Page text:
The purple flowers smell great but this powerful plant has many medicinal benefits. You can make your own essential oil with it to relieve headaches and stress. Lavender is one of the few essential oils that can be used topically without burning or damaging the skin. It’s is an antibiotic and antifungal and great in beauty concoctions for the skin and hair. If making your own essential oil is outside of your DIY comfort level, the tea works fine too.

Chamomile

Chamomile

Steep the leaves in a tea as a sedative to help you sleep better. This is also known for its anti-inflammatory properties and so will help you if you suffer from inflammation.

Ginkgo Biloba

Gingko Biloba

We’ve all heard of this one for improving memory. You can also use it as a supplement to help fight the effects of free radicals in the body. An alternative for growing your own ginkgo is rosemary. Rosemary also helps to boost your memory and is known to help those who need a cognitive boost. It also tastes good in your meals!

Echinacea

Echinacea

Known as the “immune booster,” this is used to ward off the effects of a cold or a sore throat. Usually, when drinking Echinacea, the duration of a cold is lessened.

Ginseng

Ginseng Plant

This can be used to lower your blood sugar levels and cholesterol. It reduces stress and promotes greater relaxation and generally boosts the immune system.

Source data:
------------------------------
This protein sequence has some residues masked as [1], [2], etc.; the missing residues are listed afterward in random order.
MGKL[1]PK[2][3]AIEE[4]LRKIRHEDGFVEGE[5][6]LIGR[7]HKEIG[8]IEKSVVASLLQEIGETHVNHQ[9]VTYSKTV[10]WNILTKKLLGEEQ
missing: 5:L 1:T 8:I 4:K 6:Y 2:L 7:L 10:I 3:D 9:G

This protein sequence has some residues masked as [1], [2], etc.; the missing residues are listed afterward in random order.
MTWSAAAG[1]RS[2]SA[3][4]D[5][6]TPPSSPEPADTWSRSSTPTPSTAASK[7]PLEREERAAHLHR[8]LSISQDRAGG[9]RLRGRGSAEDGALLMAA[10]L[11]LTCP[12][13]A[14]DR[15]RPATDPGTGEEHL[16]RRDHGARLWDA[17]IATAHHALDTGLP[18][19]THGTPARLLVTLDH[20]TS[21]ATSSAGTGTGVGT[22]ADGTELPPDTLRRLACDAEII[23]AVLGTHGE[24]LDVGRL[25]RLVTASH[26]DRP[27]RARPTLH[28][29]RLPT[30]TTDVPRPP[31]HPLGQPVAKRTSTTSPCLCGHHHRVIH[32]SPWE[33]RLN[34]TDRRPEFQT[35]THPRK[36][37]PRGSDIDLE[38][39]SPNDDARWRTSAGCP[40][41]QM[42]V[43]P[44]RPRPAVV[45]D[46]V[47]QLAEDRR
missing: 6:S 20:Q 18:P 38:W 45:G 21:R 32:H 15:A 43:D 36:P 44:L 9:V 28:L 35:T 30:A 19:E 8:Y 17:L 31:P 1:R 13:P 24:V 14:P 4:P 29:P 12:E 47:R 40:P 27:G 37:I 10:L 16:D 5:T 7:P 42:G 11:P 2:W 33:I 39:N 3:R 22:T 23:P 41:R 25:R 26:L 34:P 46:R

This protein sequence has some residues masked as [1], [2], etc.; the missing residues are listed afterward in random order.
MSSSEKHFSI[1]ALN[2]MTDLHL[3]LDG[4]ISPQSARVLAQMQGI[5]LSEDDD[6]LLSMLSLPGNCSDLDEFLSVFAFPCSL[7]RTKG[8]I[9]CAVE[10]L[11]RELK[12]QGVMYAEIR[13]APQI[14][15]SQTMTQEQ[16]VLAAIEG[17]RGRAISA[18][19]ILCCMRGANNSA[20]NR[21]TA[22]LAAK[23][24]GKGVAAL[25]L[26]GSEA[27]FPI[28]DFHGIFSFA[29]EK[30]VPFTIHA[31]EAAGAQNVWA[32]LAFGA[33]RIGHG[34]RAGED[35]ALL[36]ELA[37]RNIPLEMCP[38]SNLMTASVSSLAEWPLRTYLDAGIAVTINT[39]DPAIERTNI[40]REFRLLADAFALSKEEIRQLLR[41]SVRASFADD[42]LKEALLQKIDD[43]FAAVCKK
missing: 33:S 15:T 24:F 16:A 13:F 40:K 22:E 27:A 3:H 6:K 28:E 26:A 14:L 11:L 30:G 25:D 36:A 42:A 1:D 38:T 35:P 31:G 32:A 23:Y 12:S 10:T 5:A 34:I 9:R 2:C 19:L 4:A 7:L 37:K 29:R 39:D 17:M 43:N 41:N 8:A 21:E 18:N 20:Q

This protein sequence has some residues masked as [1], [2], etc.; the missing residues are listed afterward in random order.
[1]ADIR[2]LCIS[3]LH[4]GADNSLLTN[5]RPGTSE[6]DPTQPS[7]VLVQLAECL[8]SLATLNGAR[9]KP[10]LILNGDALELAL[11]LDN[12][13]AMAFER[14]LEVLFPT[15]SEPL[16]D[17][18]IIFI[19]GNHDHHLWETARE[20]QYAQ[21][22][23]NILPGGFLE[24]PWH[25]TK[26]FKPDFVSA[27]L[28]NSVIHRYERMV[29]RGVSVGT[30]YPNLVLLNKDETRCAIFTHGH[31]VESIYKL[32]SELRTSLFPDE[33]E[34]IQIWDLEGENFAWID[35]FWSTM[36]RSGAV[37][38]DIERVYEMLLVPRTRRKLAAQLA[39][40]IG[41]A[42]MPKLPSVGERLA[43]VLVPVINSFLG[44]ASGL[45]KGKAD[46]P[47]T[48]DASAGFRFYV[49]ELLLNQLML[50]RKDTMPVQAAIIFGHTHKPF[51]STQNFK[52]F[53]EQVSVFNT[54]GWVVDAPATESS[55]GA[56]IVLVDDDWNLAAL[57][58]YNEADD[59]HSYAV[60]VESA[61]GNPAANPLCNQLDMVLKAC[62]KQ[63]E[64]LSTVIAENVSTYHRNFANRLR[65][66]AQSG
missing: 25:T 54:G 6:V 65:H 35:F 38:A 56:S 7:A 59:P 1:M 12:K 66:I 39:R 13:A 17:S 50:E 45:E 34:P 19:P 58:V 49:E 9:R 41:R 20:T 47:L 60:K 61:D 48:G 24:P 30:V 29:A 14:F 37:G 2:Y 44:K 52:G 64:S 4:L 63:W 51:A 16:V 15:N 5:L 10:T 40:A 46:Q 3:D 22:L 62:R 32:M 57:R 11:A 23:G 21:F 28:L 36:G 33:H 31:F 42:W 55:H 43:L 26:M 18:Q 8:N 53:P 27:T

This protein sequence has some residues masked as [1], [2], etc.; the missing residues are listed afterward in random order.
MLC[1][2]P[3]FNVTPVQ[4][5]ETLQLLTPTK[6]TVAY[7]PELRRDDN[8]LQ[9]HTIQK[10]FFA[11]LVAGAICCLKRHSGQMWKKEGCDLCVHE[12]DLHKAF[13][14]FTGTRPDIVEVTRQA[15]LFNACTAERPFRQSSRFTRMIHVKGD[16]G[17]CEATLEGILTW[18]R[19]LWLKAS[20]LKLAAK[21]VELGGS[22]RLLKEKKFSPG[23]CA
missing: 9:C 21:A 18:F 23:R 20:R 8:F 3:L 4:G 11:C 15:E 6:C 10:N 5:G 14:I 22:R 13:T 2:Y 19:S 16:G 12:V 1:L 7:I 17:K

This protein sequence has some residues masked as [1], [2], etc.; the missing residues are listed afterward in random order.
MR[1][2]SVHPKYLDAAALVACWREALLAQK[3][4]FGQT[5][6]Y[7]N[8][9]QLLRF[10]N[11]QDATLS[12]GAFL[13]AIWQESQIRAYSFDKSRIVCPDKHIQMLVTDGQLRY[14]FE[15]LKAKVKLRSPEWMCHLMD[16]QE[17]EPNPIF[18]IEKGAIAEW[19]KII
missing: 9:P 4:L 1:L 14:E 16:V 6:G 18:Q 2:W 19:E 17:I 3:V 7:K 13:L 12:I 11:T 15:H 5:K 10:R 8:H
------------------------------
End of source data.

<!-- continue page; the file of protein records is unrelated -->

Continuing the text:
Ginger

Ginger Root

Eating fresh ginger root can help ease an upset stomach and any digestive problems. You can also steep this in a tea with a bit of honey.

Garlic

Garlic Cloves

Of course, we know that this tastes great in our food. But did you know that you can eat fresh cloves to help boost the immune system naturally? Garlic also lowers blood cholesterol and is antibiotic. If the flavor is too strong for you, consider cutting a clove in half and taking it as you would a pill, with water.

 

When using herbs for medicinal purposes make sure to check proper dosages used by herbalists for best results. Also, check with your doctor for any interactions with prescription meds.

This post was written by Monique Solomon of The Beauticle, a blog dedicated to living a beautiful life from the inside out. Get tips on living well; our topics range from healthy eating, yoga and meditation, wholesome parenting, coping with depression and anxiety and of course beauty! Interested in writing for us? We accept guest posts! Come on over and check out our guidelines and be sure to follow us on Pinterest.

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Comments

  1. Hillary Hood says:

    This is a great read! Super informative. I have been curious about herbs but now I just need to get on it! Thanks for sharing! I will definitely be checking out your blog!

    1. She had such great information! I can’t wait to start growing some of these medicinal herbs in my own garden!